They don’t give out a gold star for trying in the movie business, but I almost wish that they would. Sure, we don’t want to reward every mediocre effort simply because there was effort involved. But when the bulk of the vast movie landscape is made of do-overs and reboots, it’s refreshing when a movie tries something original. The first Despicable Me was the ideal example of this. It wasn’t made in a vacuum, by any means, but there was a distinct sense that what we were experiencing was fresh and not just a Febrezed-over hand-me-down. Despicable Me 2 could have easily been the same movie again; the cuteness would have been all too easy to replicate, what with the minions being handcrafted to entertain kids of all ages. But Despicable Me 2 manages to carve something of a path of its own.
Gru (Steve Carell) isn’t a villain anymore; he’s now the adopted father of the three adorable girls we met in the first film. But apart from his fatherhood, there’s not much direction to his life. Enter Lucy (Kristen Wiig), who introduces Gru to the Anti-Villain League, an international organization that fights villains; hence, anti-villain*. They recruit him to find the villain that stole an entire lab to obtain a serum that transforms harmless critters into blood-thirsty monsters. Gru accepts the mission, but several things complicate the issue: a budding romance with Lucy, his oldest daughter’s discovery of boys, the departure of his business partner/longtime friend Dr. Nefario (Russell Brand), and, of course, his minions being themselves.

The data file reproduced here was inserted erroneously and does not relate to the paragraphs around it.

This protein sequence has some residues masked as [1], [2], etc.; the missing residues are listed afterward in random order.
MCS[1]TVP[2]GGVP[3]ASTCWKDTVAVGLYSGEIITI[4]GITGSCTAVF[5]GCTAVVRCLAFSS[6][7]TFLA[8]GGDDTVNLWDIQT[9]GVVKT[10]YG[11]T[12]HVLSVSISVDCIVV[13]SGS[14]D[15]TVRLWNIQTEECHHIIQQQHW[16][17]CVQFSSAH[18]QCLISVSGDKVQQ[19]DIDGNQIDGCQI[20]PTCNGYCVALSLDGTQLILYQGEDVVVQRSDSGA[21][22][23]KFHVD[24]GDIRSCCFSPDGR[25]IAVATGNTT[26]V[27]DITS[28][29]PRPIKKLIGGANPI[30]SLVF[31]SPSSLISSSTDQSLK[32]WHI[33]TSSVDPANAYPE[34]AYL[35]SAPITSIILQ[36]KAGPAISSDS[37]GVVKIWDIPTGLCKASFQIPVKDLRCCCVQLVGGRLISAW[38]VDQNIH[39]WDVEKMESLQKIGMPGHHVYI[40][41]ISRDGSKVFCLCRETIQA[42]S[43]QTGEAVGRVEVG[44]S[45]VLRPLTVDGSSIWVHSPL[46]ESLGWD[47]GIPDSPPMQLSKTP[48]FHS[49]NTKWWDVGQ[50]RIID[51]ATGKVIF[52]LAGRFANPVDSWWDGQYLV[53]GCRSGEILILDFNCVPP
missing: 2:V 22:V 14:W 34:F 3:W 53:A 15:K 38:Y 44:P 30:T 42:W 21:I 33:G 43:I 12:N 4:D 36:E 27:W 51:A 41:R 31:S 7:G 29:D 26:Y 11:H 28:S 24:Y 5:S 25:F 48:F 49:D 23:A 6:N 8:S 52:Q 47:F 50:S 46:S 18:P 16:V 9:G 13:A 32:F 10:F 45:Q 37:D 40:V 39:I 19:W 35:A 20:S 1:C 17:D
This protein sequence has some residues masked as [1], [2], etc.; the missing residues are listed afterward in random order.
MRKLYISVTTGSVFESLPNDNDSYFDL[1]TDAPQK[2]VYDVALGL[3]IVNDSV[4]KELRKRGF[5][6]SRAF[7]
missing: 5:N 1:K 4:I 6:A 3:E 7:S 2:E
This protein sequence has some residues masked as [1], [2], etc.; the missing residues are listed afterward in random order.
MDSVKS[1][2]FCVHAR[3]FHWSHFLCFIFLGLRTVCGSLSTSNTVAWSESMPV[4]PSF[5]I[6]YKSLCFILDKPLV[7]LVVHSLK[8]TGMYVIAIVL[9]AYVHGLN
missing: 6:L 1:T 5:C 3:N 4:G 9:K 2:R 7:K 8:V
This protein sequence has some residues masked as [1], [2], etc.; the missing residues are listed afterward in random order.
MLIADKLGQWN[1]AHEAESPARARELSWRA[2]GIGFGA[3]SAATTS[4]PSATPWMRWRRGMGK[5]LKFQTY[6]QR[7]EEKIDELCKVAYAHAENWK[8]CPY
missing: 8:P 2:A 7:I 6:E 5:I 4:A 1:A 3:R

I liked that Despicable Me 2 sought to explore different themes than the first. The original was a story about a man finding out he wasn’t who he thought he was, and his discovery of the joys of childhood and of the kind of love that was meant to be shared with children. The sequel’s story is more about Gru discovering adulthood. There are some great gags revolving around Gru dealing with being single and having to be set up on blind dates, as well as some physical comedy involving Gru trying to sabotage his daughter’s dates. This is where Despicable Me 2 thrives, in the moments that it tries to deal with themes not common to animated movies. The minions are also enjoyable as they bring chaos and unpredictability to the mix. But on a scale of 1 to Toy Story 3, Despicable Me 2 falls somewhere around Shrek the Third. It’s a worthy try, but Despicable Me was effortless. Its sequel can’t quite match that, and there just aren’t any gold stars to make up for it.
*Not the strongest support of my argument that Despicable Me 2 is original, I’m aware.